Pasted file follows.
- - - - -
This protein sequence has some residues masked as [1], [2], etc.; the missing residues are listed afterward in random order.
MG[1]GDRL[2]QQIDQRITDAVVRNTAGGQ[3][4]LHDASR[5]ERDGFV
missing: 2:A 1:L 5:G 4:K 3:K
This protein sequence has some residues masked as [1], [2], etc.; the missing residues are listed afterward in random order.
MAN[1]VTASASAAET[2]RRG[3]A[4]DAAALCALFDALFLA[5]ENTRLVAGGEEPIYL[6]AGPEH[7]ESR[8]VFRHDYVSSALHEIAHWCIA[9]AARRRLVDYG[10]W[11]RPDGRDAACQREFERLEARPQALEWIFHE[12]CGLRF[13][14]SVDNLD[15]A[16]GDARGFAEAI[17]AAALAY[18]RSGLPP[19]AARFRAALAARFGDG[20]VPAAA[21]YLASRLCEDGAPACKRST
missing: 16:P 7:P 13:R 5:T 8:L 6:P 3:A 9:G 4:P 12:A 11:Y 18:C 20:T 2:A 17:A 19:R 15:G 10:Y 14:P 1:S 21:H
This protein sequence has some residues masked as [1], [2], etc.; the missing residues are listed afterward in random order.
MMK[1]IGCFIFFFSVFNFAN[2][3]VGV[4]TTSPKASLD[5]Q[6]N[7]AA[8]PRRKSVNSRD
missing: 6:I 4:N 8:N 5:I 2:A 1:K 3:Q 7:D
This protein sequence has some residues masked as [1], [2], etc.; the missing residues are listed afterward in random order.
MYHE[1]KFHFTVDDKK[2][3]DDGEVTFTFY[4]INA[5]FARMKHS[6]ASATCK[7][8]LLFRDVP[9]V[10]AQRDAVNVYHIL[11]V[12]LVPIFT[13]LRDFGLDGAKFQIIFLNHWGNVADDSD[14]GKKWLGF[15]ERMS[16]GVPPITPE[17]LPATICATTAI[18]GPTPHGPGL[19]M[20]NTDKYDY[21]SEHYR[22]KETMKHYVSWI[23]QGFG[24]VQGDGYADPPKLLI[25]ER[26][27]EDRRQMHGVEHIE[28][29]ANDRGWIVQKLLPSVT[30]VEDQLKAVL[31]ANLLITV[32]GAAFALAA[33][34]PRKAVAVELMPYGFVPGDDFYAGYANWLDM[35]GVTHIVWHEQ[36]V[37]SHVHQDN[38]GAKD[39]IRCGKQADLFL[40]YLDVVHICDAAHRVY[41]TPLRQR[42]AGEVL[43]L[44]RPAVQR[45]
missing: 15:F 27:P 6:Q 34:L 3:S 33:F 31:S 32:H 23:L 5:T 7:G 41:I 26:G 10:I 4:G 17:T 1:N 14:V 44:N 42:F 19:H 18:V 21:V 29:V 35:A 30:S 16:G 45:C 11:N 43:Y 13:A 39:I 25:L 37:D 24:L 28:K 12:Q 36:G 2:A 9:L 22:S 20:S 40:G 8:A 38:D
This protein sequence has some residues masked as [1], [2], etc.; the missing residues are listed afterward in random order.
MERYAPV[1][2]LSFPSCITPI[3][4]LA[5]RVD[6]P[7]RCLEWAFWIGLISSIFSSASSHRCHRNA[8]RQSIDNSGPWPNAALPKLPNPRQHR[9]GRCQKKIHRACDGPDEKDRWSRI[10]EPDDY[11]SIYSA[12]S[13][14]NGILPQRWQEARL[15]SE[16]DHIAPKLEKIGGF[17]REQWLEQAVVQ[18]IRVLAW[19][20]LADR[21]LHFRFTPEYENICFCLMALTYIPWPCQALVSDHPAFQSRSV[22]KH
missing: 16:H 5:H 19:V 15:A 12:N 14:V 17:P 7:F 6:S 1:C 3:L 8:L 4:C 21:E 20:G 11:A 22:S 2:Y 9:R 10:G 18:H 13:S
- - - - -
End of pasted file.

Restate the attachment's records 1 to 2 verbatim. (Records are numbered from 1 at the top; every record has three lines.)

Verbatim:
This protein sequence has some residues masked as [1], [2], etc.; the missing residues are listed afterward in random order.
MG[1]GDRL[2]QQIDQRITDAVVRNTAGGQ[3][4]LHDASR[5]ERDGFV
missing: 2:A 1:L 5:G 4:K 3:K
This protein sequence has some residues masked as [1], [2], etc.; the missing residues are listed afterward in random order.
MAN[1]VTASASAAET[2]RRG[3]A[4]DAAALCALFDALFLA[5]ENTRLVAGGEEPIYL[6]AGPEH[7]ESR[8]VFRHDYVSSALHEIAHWCIA[9]AARRRLVDYG[10]W[11]RPDGRDAACQREFERLEARPQALEWIFHE[12]CGLRF[13][14]SVDNLD[15]A[16]GDARGFAEAI[17]AAALAY[18]RSGLPP[19]AARFRAALAARFGDG[20]VPAAA[21]YLASRLCEDGAPACKRST
missing: 16:P 7:P 13:R 5:T 8:L 6:P 3:A 9:G 4:P 12:A 11:Y 18:C 20:T 2:A 17:A 19:R 15:G 10:Y 14:P 1:S 21:H